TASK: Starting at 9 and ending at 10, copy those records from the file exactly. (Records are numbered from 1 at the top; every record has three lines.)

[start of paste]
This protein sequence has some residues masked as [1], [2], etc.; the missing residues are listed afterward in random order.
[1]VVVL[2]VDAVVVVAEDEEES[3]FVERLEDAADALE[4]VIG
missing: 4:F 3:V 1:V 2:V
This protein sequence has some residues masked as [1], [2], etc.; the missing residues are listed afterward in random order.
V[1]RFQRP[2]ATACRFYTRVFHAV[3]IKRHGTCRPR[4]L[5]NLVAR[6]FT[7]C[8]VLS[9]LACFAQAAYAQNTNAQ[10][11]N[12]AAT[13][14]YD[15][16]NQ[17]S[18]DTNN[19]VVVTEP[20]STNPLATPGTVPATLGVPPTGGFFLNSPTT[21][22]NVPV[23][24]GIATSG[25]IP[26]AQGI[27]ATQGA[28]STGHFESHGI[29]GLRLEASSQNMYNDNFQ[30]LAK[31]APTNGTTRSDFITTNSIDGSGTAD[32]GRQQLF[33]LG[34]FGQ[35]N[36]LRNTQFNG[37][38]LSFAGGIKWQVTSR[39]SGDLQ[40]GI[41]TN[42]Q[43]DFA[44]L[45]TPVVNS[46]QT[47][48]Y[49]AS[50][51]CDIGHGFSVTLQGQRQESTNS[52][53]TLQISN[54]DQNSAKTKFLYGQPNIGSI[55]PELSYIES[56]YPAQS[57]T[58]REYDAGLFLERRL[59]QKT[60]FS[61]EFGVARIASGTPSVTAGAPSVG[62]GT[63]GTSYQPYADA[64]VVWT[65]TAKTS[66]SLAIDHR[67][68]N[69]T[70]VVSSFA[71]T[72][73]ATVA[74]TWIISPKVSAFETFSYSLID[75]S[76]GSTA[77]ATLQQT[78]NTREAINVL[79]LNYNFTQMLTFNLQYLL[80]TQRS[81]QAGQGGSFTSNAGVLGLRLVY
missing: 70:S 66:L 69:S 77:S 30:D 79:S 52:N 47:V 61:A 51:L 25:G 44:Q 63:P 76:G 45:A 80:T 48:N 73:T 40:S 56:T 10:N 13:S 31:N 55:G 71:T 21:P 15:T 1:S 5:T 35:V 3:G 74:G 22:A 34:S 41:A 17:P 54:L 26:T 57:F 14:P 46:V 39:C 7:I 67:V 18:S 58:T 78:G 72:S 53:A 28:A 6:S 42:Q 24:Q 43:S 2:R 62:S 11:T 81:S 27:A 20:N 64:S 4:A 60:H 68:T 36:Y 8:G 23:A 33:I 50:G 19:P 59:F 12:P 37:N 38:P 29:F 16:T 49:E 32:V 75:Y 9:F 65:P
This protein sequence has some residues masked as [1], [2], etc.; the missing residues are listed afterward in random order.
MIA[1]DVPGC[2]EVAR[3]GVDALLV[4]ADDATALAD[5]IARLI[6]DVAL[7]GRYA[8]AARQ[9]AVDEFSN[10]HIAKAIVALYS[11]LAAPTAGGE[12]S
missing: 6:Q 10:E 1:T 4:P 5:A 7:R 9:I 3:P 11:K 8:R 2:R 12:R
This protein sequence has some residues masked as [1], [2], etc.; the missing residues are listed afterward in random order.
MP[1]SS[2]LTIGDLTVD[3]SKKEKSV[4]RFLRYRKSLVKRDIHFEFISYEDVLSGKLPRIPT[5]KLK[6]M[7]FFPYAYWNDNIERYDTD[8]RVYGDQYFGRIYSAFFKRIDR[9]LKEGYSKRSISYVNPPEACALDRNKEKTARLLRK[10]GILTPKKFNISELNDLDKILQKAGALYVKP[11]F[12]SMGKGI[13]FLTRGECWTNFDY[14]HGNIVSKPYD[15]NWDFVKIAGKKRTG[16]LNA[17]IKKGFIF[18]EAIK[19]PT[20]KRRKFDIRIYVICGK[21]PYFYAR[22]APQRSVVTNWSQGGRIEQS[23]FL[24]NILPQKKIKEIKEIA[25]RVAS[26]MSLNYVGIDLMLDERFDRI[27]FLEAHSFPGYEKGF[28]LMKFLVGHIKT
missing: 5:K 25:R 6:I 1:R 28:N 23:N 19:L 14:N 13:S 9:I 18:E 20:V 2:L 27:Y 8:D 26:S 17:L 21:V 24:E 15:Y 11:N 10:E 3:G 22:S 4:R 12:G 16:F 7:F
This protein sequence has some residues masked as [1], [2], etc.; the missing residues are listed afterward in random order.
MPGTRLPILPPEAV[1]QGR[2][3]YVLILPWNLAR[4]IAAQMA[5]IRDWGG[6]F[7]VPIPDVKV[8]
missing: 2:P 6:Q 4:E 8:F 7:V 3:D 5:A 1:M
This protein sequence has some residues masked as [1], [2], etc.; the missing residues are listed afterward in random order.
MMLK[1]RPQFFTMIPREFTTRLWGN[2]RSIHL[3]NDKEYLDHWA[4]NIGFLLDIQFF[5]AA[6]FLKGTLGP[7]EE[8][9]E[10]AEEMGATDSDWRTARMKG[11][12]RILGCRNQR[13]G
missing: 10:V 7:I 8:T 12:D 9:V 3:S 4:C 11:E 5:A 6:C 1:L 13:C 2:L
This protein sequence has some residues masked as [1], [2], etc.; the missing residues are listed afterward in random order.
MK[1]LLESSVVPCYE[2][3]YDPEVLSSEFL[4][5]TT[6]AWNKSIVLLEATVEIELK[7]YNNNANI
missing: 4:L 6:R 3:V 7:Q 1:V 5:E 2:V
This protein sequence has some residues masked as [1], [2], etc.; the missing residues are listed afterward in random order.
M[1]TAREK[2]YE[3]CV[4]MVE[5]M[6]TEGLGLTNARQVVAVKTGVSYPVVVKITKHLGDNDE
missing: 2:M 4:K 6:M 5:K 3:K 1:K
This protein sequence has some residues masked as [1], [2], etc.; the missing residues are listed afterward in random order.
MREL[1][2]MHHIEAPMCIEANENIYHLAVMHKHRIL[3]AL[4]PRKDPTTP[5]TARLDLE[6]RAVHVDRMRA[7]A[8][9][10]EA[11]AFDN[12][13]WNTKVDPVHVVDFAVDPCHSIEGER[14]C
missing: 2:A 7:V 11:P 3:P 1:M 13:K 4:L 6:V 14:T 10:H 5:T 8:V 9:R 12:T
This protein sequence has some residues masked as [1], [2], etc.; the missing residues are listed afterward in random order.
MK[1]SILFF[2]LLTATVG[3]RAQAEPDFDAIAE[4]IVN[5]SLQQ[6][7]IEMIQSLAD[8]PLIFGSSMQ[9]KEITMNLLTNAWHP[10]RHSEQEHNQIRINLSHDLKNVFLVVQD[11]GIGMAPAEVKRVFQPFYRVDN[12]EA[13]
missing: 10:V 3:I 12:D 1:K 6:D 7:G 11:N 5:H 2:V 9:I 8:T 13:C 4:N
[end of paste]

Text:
This protein sequence has some residues masked as [1], [2], etc.; the missing residues are listed afterward in random order.
MREL[1][2]MHHIEAPMCIEANENIYHLAVMHKHRIL[3]AL[4]PRKDPTTP[5]TARLDLE[6]RAVHVDRMRA[7]A[8][9][10]EA[11]AFDN[12][13]WNTKVDPVHVVDFAVDPCHSIEGER[14]C
missing: 2:A 7:V 11:P 3:P 1:M 13:K 4:L 6:V 14:T 10:H 5:T 8:V 9:R 12:T
This protein sequence has some residues masked as [1], [2], etc.; the missing residues are listed afterward in random order.
MK[1]SILFF[2]LLTATVG[3]RAQAEPDFDAIAE[4]IVN[5]SLQQ[6][7]IEMIQSLAD[8]PLIFGSSMQ[9]KEITMNLLTNAWHP[10]RHSEQEHNQIRINLSHDLKNVFLVVQD[11]GIGMAPAEVKRVFQPFYRVDN[12]EA[13]
missing: 10:V 3:I 12:D 1:K 6:D 7:G 11:N 5:H 2:V 9:I 8:T 13:C 4:N